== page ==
thus reducing NOx formation.

1. INTRODUCTION
All internal combustion engines generate power by creating explosions
using fuel and air. These explosions occur inside the engine's cylinders and push
the pistons down, which turns the crankshaft. Some of the power thus produced
is used to prepare the cylinders for the next explosion by forcing the exhaust
gases out of the cylinder, drawing in air (or fuel-air mixture in non-diesel
engines), and compressing the air or fuel-air mixture before the fuel is ignited.

Fig 1. Working of Four Stroke engine.


There are several differences between diesel engines and non-diesel
engines. Non-diesel engines combine a fuel mist with air before the mixture is
taken into the cylinder, while diesel engines inject fuel into the cylinder after the
air is taken in and compressed. Non-diesel engines use a spark plug to ignite the
fuel-air mixture, while diesel engines use the heat created by compressing the air
in the cylinder to ignite the fuel, which is injected into the hot air after
compression. In order to create the high temperatures needed to ignite diesel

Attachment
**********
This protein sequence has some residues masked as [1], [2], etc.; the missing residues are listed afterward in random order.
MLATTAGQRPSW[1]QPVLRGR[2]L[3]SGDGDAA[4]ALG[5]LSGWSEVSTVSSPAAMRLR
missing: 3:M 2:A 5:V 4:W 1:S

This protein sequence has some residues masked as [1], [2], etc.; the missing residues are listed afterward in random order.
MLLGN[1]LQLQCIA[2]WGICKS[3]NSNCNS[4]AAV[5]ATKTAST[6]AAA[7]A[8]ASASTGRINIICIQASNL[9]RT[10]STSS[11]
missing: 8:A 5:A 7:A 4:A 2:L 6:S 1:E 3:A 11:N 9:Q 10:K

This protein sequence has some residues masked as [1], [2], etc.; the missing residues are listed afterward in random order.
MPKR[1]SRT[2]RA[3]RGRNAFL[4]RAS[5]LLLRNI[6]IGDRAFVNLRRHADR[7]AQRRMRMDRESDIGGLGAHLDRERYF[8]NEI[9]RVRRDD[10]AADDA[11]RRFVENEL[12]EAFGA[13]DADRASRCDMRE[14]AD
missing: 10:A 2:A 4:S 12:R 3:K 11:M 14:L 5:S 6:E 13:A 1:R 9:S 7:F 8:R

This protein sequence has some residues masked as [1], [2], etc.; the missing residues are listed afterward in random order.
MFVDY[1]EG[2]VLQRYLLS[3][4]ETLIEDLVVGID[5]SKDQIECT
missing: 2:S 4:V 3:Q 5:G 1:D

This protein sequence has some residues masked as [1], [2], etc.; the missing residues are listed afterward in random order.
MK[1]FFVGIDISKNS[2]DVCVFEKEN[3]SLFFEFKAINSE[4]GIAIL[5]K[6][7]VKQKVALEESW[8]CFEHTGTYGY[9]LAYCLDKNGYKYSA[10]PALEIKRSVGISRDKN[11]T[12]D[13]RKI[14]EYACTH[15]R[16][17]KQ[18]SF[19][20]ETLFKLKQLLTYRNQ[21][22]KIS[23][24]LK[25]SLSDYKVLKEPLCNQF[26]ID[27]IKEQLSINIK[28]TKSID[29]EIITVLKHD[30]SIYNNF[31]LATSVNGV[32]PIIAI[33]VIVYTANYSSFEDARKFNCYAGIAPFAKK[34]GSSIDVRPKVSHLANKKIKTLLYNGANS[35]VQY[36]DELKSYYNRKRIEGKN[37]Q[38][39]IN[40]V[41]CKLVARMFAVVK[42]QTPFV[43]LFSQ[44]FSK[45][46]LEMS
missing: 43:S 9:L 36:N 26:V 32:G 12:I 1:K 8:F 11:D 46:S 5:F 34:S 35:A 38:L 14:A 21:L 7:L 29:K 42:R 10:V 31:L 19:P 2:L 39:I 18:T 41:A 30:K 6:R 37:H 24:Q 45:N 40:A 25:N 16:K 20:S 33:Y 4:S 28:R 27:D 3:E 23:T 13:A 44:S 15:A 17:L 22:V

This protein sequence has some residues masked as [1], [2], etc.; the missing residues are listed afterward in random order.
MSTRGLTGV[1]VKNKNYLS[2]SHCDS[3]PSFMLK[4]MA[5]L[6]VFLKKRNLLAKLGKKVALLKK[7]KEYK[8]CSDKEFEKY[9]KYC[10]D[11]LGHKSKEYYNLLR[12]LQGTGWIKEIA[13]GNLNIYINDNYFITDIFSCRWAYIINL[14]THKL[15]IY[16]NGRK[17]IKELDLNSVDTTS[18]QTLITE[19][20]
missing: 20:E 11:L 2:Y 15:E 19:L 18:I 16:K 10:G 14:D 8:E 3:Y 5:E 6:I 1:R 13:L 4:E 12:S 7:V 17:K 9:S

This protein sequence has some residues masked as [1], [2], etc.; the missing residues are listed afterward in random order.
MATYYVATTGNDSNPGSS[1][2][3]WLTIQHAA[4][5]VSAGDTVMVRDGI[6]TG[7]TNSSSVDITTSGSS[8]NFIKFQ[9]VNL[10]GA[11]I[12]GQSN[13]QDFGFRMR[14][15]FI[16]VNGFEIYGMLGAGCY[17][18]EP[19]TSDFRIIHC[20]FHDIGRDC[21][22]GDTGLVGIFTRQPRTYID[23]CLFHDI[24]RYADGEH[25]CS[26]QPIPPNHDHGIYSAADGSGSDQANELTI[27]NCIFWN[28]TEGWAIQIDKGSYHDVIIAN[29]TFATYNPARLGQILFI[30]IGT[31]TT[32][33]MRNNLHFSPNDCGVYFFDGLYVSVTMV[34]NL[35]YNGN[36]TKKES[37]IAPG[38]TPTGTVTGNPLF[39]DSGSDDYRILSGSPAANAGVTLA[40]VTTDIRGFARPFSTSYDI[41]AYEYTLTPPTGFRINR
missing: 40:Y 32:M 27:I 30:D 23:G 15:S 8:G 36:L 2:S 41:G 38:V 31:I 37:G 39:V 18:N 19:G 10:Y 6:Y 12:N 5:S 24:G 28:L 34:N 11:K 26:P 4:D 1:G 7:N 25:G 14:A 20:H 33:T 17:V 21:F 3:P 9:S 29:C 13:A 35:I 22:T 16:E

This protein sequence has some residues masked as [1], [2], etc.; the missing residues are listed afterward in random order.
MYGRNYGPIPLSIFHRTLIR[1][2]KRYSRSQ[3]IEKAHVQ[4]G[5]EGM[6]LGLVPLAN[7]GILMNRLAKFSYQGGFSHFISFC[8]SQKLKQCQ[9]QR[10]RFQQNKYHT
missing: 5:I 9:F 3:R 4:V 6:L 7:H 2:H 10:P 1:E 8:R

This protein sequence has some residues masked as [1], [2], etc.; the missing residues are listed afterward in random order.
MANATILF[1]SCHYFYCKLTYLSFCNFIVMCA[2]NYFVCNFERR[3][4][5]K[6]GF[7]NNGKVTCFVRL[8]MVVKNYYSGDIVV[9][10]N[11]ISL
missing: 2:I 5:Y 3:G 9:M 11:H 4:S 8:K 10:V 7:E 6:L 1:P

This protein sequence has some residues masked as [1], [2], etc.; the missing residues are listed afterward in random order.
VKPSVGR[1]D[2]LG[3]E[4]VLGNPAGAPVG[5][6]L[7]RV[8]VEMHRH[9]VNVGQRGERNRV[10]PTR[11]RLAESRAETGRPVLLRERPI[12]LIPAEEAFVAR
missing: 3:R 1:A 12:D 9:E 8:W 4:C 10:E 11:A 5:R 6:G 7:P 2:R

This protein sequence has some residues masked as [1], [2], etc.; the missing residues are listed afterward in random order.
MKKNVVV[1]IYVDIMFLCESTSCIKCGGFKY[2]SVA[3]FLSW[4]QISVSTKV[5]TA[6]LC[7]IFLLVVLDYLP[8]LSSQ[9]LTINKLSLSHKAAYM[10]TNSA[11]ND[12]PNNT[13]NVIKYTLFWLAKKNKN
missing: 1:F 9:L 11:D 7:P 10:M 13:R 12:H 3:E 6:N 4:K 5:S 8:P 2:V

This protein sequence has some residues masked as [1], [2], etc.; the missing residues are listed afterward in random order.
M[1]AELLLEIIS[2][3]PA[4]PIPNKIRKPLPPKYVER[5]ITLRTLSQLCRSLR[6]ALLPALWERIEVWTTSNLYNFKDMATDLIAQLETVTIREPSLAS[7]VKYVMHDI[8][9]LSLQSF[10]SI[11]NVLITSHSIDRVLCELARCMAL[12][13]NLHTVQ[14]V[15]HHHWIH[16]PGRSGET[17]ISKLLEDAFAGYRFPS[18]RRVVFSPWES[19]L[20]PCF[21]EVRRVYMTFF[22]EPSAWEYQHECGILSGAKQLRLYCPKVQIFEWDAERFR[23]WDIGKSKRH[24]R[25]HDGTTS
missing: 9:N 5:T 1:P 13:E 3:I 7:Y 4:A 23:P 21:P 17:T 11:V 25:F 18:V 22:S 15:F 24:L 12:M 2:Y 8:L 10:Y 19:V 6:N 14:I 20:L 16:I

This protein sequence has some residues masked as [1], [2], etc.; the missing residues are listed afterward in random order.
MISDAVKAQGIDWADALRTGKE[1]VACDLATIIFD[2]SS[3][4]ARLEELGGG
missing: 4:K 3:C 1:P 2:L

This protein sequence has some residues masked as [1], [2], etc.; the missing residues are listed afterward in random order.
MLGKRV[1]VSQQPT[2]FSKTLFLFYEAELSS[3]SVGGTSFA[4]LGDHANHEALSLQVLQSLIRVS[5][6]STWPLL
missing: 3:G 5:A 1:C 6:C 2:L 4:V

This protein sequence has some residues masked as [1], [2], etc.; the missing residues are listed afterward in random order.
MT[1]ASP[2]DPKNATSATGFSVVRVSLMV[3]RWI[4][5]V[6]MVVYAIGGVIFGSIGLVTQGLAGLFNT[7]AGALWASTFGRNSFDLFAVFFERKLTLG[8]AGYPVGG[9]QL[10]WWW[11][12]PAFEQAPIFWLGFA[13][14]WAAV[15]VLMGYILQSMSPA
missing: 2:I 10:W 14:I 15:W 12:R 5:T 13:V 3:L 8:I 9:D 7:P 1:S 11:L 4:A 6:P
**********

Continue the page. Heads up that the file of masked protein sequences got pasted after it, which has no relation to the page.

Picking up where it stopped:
fuel, diesel engines have much higher compression ratios than gasoline engines.

Because diesel fuel is made of larger molecules than gasoline, burning diesel
fuel produces more energy than burning the same volume of gasoline. The
higher compression ratio in a diesel engine and the higher energy content of
diesel fuel allow diesel engines to be more efficient than gasoline engines.

1.1.Formation of Nitrogen Oxides (NOx)


The same factors that cause diesel engines to run more efficiently than
gasoline engines also cause them to run at a higher temperature. This leads to a
pollution problem, the creation of nitrogen oxides (NOx). You see, fuel in any
engine is burned with extra air, which helps eliminate unburned fuel from the
exhaust. This air is approximately 79% nitrogen and 21% oxygen.
When air is compressed inside the cylinder of the diesel engine, the
temperature of the air is increased enough to ignite diesel fuel after it is ignited in
the cylinder. When the diesel fuel ignites, the temperature of the air increases to